Lift off, please!
Flying quickly over the traffic jam to reach an important appointment – who among us has not dreamed of this. With an air cab, such mobility dreams can come true. But this requires some important building blocks such as availability, safety, efficiency, sustainability and affordability.
In order to get the full picture, the researchers developed an overall system simulation as well as a methodology for forecasting the global demand for UAM transport services. They applied this methodology to 990 urban areas with more than 500,000 inhabitants worldwide. “The results show that demand clearly increases with an increasing number of stops and their easy accessibility,” reports Bianca Schuchardt from the DLR Institute of Flight Guidance and HorizonUAM Project Manager. “Affordable prices play a crucial role in this.”
Over 200 cities worldwide are UAM-ready
Using the methodology, the scientists identified more than 200 cities worldwide as ‘UAM-suitable’. In addition to large cities such as New York and Tokyo, Hamburg is also among them. Important factors are, for instance, the size of the population, the extent of the city and the gross domestic product.
The researchers also took a close look at the costs. For this purpose, they developed and examined various application scenarios: urban air taxi traffic, airport shuttles and regional traffic. The result – in order to cover the operating costs and at the same time make a profit, operators of air taxis and shuttle services would have to charge prices ranging from four to eight euros per kilometer, depending on the circumstances.
Pilot? Not necessarily!
What should a vehicle that enables people to be transported from A to B in urban airspace ideally look like? The researchers in the HorizonUAM project also looked into this question. “We made several preliminary designs for vertical take-off air taxis. For one of the concepts with six swivelling rotors, we also produced a detailed cabin design, which we optimised for UAM operation in terms of safety, passenger comfort and operational procedures,” explains Schuchardt. In a newly built cabin simulator at the DLR site in Brunswick, 30 test participants experienced a flight in an air taxi using mixed reality. The test participants were very open to a remote-controlled air taxi flight without a pilot on board. However, in the case of unexpected events, such as a change of route, the perceived sense of well-being tended to increase when a crew member was on board.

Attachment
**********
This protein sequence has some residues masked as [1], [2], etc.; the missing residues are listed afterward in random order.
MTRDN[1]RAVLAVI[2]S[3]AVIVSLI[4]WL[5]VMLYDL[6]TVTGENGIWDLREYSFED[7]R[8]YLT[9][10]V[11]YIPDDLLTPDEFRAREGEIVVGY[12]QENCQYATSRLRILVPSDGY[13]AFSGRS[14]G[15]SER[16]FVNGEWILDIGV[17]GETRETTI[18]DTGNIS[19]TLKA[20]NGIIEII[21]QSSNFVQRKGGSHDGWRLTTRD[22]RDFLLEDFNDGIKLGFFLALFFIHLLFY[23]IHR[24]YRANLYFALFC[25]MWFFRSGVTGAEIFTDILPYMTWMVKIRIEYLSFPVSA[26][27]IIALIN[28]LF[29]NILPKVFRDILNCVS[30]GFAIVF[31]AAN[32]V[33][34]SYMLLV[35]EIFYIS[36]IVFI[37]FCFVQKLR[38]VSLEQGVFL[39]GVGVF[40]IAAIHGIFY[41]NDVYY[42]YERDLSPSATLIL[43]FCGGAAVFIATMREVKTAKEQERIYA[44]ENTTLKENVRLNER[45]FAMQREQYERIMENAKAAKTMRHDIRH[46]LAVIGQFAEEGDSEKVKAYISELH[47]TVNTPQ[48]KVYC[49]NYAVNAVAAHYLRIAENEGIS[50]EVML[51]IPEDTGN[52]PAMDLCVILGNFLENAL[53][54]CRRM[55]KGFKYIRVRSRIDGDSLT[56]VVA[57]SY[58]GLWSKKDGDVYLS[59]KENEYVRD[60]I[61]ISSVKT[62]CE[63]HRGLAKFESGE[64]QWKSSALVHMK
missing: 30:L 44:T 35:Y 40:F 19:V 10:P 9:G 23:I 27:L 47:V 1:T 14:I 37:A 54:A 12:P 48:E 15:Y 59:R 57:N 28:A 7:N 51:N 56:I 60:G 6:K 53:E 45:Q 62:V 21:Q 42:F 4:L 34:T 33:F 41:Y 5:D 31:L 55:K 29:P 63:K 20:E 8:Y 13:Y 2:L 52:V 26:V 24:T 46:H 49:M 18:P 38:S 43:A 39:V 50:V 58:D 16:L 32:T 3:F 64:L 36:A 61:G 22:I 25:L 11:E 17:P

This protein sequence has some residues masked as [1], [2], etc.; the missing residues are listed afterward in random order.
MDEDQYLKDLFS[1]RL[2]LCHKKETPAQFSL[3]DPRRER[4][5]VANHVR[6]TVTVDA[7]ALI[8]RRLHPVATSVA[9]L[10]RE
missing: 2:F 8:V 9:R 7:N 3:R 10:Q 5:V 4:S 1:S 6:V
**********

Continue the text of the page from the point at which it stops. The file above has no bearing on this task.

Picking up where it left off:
Safe, reliable and largely autonomous – this is what the air taxi of the future should look like. The researchers also investigated how it could be operated and monitored safely from a distance and how certification for these aircraft would have to proceed. It quickly became apparent that two major challenges of manned and unmanned aviation come together for air taxis – the desire to achieve autonomy similar to that of unmanned aviation and the desire for the same high safety standards as in manned aviation. “We were able to successfully demonstrate the certifiability of air taxi components such as the battery system. For the much more complex certification of autonomy functions, we have developed partial solutions, but there is still a need for research in this area,” explains Schuchardt.